The areas on the body where scabies mites are found are the hands and wrists (63%), elbows (11%), feet and ankles (9%), penis and scrotum (8%), buttocks (4%), armpits (2%) and other areas (2%). (The previous data comes from a large study where only human males were subjects.) In women, mites commonly attack the areas around the nipples and under the breasts.
Scabies mites that fall off the host die when exposed to temperature of 120 for 10 minutes in a dry or moist air. At 77 degrees F, the mites can survive off the host for only 2-3 days. Drying infested clothing or bedding in a clothes dryer for 10 minutes or longer will disinfect laundry.
Because scabies mites are so extremely contagious, it is often assumed that the family or living group should also be treated. At the very least, infested persons should sleep separately from other persons in the household until treatment is over. There are several types of medications that are effective for scabies treatment. They include lindane (Kwell®), sulfur (either as an ointment, MitigalTM, or TetmosolTM) or permethrin. The least toxic medications are those containing sulfur, but they are messy and slow acting. The fastest acting medication is permethrin only one treatment is needed. A scabies infestation is best treated under the expert care and experience of a dermatologist.
Mange mites and other parasitic mites. Pets, wild animals and birds that live around people can carry around their own complement of parasitic mites. Some animals are obviously adversely affected by these mite infestations squirrels, coyotes and other animals sometimes get patchy coats of fur from mange mite infestations.
Cats and dogs can also be infested by mites. Because animals have a variable reaction to mite infestations, some animals may not show signs of a mite infestation. Sometimes mites will move off pets and feed on humans and cause itching or biting sensations. These mites cannot establish themselves on humans, so long-term dermatitis is not possible. Persons who have itching or biting sensations and a pet in the house should have their animal checked for mites by a veterinarian. Treatment of the animal may solve the itching or biting sensations on the pet owner. If there are no pets, consult a dermatologist for the cause of the dermatitis.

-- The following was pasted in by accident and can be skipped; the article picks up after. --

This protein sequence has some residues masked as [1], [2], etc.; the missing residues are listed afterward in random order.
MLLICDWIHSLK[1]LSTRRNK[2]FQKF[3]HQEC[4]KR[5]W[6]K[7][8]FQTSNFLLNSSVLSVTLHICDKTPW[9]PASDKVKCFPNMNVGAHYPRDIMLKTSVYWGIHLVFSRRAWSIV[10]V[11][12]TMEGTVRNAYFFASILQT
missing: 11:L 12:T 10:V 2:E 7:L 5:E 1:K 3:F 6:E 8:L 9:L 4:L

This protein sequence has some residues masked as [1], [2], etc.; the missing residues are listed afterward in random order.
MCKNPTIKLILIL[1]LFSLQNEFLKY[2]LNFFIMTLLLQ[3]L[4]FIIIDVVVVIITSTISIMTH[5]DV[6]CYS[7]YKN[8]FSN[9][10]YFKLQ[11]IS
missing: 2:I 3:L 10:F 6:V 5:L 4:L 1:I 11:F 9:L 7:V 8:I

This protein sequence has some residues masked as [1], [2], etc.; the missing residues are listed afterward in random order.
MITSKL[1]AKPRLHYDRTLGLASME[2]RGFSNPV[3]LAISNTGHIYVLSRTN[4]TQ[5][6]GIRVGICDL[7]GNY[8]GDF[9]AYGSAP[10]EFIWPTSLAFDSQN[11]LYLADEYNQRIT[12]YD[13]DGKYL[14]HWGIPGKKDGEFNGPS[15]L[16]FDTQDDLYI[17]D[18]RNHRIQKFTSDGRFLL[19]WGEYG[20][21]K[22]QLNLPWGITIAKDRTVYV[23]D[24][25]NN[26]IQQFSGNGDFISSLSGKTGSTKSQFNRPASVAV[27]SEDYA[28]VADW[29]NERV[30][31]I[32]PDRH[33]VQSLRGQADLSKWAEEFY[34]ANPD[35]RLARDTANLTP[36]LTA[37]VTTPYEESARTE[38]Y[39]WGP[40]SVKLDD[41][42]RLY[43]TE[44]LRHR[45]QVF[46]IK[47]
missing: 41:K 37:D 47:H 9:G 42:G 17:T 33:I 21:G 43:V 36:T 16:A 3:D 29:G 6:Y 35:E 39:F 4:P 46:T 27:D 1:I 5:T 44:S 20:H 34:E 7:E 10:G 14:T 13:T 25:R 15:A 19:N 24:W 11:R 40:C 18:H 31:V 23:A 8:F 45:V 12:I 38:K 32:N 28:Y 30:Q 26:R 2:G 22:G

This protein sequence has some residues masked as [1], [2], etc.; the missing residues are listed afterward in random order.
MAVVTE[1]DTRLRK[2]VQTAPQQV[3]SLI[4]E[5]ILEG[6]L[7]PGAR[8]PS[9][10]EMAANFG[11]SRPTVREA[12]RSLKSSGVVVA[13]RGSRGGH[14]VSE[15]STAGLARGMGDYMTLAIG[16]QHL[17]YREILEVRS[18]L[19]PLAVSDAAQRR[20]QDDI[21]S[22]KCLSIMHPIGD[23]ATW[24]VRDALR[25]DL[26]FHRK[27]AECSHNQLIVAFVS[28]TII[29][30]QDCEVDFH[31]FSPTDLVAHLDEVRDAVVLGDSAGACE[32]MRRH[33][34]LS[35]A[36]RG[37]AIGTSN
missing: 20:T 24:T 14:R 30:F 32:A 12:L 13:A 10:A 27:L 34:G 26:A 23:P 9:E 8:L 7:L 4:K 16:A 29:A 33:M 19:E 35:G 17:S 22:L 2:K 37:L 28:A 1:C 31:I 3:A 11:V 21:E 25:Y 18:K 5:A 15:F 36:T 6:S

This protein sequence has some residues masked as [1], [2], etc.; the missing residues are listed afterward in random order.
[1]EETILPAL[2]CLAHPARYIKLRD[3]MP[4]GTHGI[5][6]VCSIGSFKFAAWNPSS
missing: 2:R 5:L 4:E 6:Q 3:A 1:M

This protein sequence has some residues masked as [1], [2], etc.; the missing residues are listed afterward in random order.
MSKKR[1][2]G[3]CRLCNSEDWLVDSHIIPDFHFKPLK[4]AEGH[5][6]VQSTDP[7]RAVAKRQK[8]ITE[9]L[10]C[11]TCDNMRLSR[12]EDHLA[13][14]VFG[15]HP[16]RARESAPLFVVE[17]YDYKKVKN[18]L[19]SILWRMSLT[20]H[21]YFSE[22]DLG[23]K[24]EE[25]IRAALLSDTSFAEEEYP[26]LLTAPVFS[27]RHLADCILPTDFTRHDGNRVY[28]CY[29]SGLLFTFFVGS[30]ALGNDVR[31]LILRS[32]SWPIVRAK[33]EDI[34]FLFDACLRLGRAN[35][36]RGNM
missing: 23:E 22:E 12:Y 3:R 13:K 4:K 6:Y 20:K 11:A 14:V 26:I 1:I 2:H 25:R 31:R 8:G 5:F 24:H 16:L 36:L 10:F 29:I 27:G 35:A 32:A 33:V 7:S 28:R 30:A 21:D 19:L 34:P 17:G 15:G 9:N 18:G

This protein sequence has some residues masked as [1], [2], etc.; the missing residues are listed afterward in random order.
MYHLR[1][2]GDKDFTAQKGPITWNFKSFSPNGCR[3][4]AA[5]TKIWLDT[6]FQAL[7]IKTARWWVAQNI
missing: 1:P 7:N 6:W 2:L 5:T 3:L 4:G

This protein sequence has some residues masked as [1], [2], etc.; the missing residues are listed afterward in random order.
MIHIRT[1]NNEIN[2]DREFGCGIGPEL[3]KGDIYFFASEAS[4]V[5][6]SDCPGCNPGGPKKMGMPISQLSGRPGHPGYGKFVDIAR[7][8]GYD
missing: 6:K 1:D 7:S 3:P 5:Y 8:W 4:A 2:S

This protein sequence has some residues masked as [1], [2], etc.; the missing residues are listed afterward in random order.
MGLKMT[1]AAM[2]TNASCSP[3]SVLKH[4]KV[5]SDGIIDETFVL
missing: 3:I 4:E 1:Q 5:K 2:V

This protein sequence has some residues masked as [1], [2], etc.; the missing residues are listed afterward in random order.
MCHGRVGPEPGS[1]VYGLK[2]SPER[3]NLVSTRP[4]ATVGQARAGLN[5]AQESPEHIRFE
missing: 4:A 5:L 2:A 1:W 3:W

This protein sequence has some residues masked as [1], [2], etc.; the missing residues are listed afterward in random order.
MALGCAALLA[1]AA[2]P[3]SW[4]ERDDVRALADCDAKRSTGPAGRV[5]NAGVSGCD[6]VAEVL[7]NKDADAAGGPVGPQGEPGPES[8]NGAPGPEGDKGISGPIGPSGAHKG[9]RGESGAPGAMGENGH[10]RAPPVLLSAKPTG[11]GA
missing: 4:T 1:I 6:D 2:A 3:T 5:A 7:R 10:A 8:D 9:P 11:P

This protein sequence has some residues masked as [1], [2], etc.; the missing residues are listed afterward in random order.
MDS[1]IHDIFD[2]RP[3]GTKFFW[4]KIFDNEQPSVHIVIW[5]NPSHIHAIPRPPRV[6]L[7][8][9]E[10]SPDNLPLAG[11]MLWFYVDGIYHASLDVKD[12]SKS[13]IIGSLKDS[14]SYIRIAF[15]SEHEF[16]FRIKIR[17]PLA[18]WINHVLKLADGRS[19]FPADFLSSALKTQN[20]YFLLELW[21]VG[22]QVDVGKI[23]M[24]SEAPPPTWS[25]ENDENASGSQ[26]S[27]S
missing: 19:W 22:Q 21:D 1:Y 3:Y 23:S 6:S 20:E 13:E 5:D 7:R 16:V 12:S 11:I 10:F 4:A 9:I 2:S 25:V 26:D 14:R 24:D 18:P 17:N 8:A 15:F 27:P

Mites and other ectoparasites abandon animals very quickly once the host dies and seek out other warm-blooded animals even if they are not suitable hosts. Mite invasions accompanied by biting sensations are sometimes associated with pigeons and other birds that flock or roost around homes. Bird control is the best approach in controlling these mite infestations. Using gloves or a shovel when handling dead animals also makes good common sense.
The information on this Web site is valid for residents of southeastern Nebraska. It may or may not apply in your area. If you live outside southeastern Nebraska, visit your local Extension office
Contact InformationUniversity of Nebraska-Lincoln in Lancaster County
Web site: lancaster.unl.edu
444 Cherrycreek Road, Suite A, Lincoln, NE 68528 | 402-441-7180